The Intellectual Property (IP) of new ideas, inventions and software can be protected by means of the intellectual property law. This is the law that prohibits others to exploit protected knowledge commercially, unless the owner, the university, has given permission. Protecting intellectual property is an instrument of the valorisation of knowledge which, besides education and research, is one of the three core activities of the TU Delft.
Intellectual property includes all developed and to be developed, knowledge, know-how, generated results, inventions (patent law), publications (copyright), drawings and models, designs and software. The IP that was developed within the TU Delft remains property of the university. (see the Patent Act 1995, in Dutch only)
Intellectual property includes all developed and to be developed, knowledge, know-how, generated results, inventions, publications, drawings and models, designs and software
Patent law protects an invention by the fact that the owner is entitled to prohibit others to use or develop a process or product by either selling, renting, or any other form of trade. Patents give owners the chance to invest in the development of the invention and make it profitable.
To receive a patent, the invention, product or process must meet three requirements:
> Novelty: when a patent request is filed, an invention must not be known to the public. It has not been shared with anyone, not even by the inventor. A presentation about the invention to third parties is an example of a breach of novelty.
> Inventiveness: the invention must be an inventive solution to a problem, and must not be obvious to an expert. Example: instead of gluing two boards together, they may be screwed as part of a new solution. A novelty to some, this solution is too obvious for a craftsman.
> Industrial applicability: the invention must involve a demonstrably functioning technical product or process, it must have industrial applicability meaning that it can be made. A patent can be filed for a new kind of game card that is for example easier to hold, but it cannot be filed for an idea for a new card game.
Copyright protects works of literature, science or art, including software. Copyright helps the author to protect his work against misuse by others. The creator decides how, where and when his work is made public or multiplied. Copyright arises automatically when something is created, a registration is not required. The maker may however transfer a copyright to a third party. The restrictions in copyrights are regulated by law. A creation is only protected by copyright when it has a distinguished character. A plain idea may for example not be protected, but a detailed plan is usually covered.
A copyright or patent doesn’t always automatically belong to the inventor. Copyrights for example belong to the ones under whose supervision the work came about. This is also why all IP derived from the work of employees of the TU Delft belongs to the university, including copyright. The inventor however remains the holder of so called personal rights.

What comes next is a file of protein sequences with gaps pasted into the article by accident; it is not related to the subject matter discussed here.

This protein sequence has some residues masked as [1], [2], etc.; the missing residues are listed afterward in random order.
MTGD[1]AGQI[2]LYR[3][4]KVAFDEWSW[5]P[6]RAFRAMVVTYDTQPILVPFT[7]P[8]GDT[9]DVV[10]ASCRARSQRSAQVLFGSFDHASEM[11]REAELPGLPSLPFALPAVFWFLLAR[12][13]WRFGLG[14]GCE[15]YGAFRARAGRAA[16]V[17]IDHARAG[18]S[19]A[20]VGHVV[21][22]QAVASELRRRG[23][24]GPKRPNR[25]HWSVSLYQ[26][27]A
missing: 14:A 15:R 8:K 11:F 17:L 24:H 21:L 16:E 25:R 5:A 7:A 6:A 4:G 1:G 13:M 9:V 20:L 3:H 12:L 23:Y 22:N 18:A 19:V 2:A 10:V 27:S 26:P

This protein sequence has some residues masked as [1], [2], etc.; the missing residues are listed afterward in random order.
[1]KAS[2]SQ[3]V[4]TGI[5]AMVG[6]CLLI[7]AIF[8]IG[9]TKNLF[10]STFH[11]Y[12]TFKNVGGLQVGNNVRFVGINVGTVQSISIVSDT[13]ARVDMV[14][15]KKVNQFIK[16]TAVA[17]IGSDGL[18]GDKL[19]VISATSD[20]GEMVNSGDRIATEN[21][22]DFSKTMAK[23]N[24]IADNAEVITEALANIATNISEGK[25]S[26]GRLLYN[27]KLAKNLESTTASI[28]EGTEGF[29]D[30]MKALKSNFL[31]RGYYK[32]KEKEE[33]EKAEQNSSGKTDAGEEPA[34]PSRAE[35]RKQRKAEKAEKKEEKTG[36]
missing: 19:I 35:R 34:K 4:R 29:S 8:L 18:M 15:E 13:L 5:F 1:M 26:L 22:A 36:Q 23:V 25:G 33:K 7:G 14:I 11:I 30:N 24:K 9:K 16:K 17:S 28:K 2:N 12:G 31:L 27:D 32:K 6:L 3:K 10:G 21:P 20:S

IP that arises from work commissioned by third parties usually belongs to the third party, as will be set out in an agreement or contract most of the time. Separate rules apply for subsidized or paid research projects, which are often reflected in the terms and conditions that apply to the specific project. Intellectual property rights may be transferred to third parties by the owner even before an invention is realized, for example in a consortium agreement.
Staff and students of the TU Delft can secure IP via the TU Delft Valorisation Centre. First, a request needs to be filed digitally by filling in the Invention Disclosure Form (eIDF) via de inventor portal. Inventions by third parties or software can also be patented via the Valorisation Centre.
Afterwards a meeting will be planned to discuss the desirability of the patent and the technical details. Based on the eIDF and a personal interview with the inventor, an assessment will be made on the patentability of the invention. If an invention can be patented an application will be submitted. From the date the request is filed, an applicant will have 12 months ‘advantage’ time to request the patent in other countries as well. This is also the date from which the protection of the invention takes effect.
European countries work together on the basis of the European Patent Convention and around the world, there is a cooperation between countries on the basis of the Patent Cooperation Treaty. In this phase the application is an initial assessment rather than on the three requirements; novelty, inventiveness and industrial applicability.
Within the first year of application of a patent an international novelty report may be requested. In this, the novelty of the application will be evaluated as well as the possibility of rewriting the claims. The TU Delft requests novelty reports for all cases, and insight has to be given on the countries in which the patent will be continued after granting within 12 months. The choice of countries determines further procedures. European countries for example work together on the basis of the European Patent Convention and there is international consensus via the Patent Cooperation Treaty.
No later than 30 months after the application date, the countries in which a patent will be continued after granting must be chosen. After this date the amount of countries may only be reduced. The final assessment takes place after the determination of countries. The granting of patents is determined separately by each country and is usually awarded within 4-6 years. The Valorisation Centre manages the portfolio of intellectual property of the Delft University of technology. New patents are assesed on possibilities of commercial exploitation as soon as possible.